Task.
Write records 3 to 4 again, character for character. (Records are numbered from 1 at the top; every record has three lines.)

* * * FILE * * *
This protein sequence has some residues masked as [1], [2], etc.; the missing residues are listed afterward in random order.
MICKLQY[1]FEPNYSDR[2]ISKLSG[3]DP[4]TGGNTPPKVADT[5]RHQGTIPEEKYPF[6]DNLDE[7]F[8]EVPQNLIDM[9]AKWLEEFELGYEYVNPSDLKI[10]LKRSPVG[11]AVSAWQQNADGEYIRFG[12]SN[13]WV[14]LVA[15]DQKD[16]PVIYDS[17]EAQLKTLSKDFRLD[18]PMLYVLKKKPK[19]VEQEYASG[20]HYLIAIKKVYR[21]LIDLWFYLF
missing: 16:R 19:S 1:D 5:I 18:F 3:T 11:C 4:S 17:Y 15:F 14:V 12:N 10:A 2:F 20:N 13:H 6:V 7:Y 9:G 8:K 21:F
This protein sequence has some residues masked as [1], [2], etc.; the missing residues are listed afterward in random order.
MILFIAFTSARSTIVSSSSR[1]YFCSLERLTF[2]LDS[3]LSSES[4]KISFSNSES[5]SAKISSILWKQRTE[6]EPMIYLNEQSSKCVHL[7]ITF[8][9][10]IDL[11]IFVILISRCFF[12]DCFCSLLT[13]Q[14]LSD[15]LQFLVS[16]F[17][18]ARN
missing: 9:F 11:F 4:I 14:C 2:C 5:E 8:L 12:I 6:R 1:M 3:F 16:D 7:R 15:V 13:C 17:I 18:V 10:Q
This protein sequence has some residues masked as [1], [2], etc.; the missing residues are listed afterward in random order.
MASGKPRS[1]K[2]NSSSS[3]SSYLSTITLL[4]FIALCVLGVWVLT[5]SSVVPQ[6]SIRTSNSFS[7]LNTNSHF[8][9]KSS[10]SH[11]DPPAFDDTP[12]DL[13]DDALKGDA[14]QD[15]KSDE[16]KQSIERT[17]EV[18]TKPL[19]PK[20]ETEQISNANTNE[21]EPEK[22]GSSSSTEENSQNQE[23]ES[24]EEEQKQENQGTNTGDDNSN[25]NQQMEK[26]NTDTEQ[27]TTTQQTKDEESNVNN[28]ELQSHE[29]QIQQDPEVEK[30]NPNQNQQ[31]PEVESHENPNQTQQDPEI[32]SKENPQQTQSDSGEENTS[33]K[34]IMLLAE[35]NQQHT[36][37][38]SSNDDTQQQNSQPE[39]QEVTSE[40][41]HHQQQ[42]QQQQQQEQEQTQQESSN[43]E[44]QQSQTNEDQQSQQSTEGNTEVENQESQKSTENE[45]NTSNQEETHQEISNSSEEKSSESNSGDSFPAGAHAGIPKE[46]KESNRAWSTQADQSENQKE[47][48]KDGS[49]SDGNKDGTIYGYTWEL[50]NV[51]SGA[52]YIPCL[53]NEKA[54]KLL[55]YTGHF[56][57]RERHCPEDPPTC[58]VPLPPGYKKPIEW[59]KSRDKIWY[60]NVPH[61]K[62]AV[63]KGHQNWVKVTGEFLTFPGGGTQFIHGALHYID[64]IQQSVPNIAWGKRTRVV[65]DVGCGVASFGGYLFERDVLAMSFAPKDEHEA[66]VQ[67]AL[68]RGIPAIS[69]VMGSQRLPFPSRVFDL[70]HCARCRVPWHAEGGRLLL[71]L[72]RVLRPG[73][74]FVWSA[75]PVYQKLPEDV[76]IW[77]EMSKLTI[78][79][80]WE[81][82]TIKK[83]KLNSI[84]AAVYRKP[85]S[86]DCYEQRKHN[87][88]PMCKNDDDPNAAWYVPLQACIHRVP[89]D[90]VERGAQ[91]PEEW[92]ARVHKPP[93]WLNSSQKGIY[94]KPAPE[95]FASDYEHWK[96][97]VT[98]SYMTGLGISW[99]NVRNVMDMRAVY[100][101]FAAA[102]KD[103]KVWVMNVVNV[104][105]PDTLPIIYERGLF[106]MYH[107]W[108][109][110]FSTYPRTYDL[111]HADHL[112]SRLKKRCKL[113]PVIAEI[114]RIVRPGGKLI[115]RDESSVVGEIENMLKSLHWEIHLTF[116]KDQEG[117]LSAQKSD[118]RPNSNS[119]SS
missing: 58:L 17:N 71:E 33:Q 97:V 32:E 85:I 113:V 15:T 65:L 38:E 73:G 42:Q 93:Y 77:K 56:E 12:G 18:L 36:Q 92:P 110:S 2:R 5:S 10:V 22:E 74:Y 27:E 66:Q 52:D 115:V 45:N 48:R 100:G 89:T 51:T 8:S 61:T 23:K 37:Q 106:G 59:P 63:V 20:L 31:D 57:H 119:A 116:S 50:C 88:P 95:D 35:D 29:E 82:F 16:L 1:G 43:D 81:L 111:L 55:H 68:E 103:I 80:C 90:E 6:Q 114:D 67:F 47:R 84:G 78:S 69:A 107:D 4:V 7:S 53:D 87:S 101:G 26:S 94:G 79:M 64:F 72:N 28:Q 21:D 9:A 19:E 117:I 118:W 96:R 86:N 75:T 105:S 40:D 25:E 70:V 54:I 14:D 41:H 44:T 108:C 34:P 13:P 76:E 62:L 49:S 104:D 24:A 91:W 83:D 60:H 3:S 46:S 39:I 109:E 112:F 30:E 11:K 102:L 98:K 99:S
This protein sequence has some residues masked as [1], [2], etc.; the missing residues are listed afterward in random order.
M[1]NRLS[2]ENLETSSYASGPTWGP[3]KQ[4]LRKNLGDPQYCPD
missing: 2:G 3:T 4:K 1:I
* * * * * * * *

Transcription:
This protein sequence has some residues masked as [1], [2], etc.; the missing residues are listed afterward in random order.
MASGKPRS[1]K[2]NSSSS[3]SSYLSTITLL[4]FIALCVLGVWVLT[5]SSVVPQ[6]SIRTSNSFS[7]LNTNSHF[8][9]KSS[10]SH[11]DPPAFDDTP[12]DL[13]DDALKGDA[14]QD[15]KSDE[16]KQSIERT[17]EV[18]TKPL[19]PK[20]ETEQISNANTNE[21]EPEK[22]GSSSSTEENSQNQE[23]ES[24]EEEQKQENQGTNTGDDNSN[25]NQQMEK[26]NTDTEQ[27]TTTQQTKDEESNVNN[28]ELQSHE[29]QIQQDPEVEK[30]NPNQNQQ[31]PEVESHENPNQTQQDPEI[32]SKENPQQTQSDSGEENTS[33]K[34]IMLLAE[35]NQQHT[36][37][38]SSNDDTQQQNSQPE[39]QEVTSE[40][41]HHQQQ[42]QQQQQQEQEQTQQESSN[43]E[44]QQSQTNEDQQSQQSTEGNTEVENQESQKSTENE[45]NTSNQEETHQEISNSSEEKSSESNSGDSFPAGAHAGIPKE[46]KESNRAWSTQADQSENQKE[47][48]KDGS[49]SDGNKDGTIYGYTWEL[50]NV[51]SGA[52]YIPCL[53]NEKA[54]KLL[55]YTGHF[56][57]RERHCPEDPPTC[58]VPLPPGYKKPIEW[59]KSRDKIWY[60]NVPH[61]K[62]AV[63]KGHQNWVKVTGEFLTFPGGGTQFIHGALHYID[64]IQQSVPNIAWGKRTRVV[65]DVGCGVASFGGYLFERDVLAMSFAPKDEHEA[66]VQ[67]AL[68]RGIPAIS[69]VMGSQRLPFPSRVFDL[70]HCARCRVPWHAEGGRLLL[71]L[72]RVLRPG[73][74]FVWSA[75]PVYQKLPEDV[76]IW[77]EMSKLTI[78][79][80]WE[81][82]TIKK[83]KLNSI[84]AAVYRKP[85]S[86]DCYEQRKHN[87][88]PMCKNDDDPNAAWYVPLQACIHRVP[89]D[90]VERGAQ[91]PEEW[92]ARVHKPP[93]WLNSSQKGIY[94]KPAPE[95]FASDYEHWK[96][97]VT[98]SYMTGLGISW[99]NVRNVMDMRAVY[100][101]FAAA[102]KD[103]KVWVMNVVNV[104][105]PDTLPIIYERGLF[106]MYH[107]W[108][109][110]FSTYPRTYDL[111]HADHL[112]SRLKKRCKL[113]PVIAEI[114]RIVRPGGKLI[115]RDESSVVGEIENMLKSLHWEIHLTF[116]KDQEG[117]LSAQKSD[118]RPNSNS[119]SS
missing: 58:L 17:N 71:E 33:Q 97:V 32:E 85:I 113:V 15:T 65:L 38:E 73:G 42:Q 93:Y 77:K 56:E 12:G 18:L 36:Q 92:P 110:S 2:R 5:S 10:V 22:E 74:Y 27:E 66:Q 52:D 115:V 45:N 48:R 100:G 89:T 51:T 8:S 61:T 23:K 37:Q 106:G 59:P 63:V 20:L 31:D 57:H 119:A 116:S 50:C 88:P 95:D 35:D 29:E 82:F 16:L 1:G 43:D 81:L 111:L 55:H 68:E 103:I 80:C 90:E 6:Q 114:D 67:F 47:R 84:G 78:S 69:A 107:D 4:V 7:S 53:D 87:S 101:G 26:S 94:G 79:M 64:F 72:N 28:Q 21:D 9:A 19:E 117:I 118:W 96:R 86:N 75:T 105:S 40:D 25:E 70:V 54:I 14:D 41:H 44:T 108:C 34:P 13:P 76:E 62:L 49:S 104:D 24:A 91:W 83:D 60:H 3:S 46:S 39:I 109:E 112:F 30:E 11:K 102:L 98:K 99:S
This protein sequence has some residues masked as [1], [2], etc.; the missing residues are listed afterward in random order.
M[1]NRLS[2]ENLETSSYASGPTWGP[3]KQ[4]LRKNLGDPQYCPD
missing: 2:G 3:T 4:K 1:I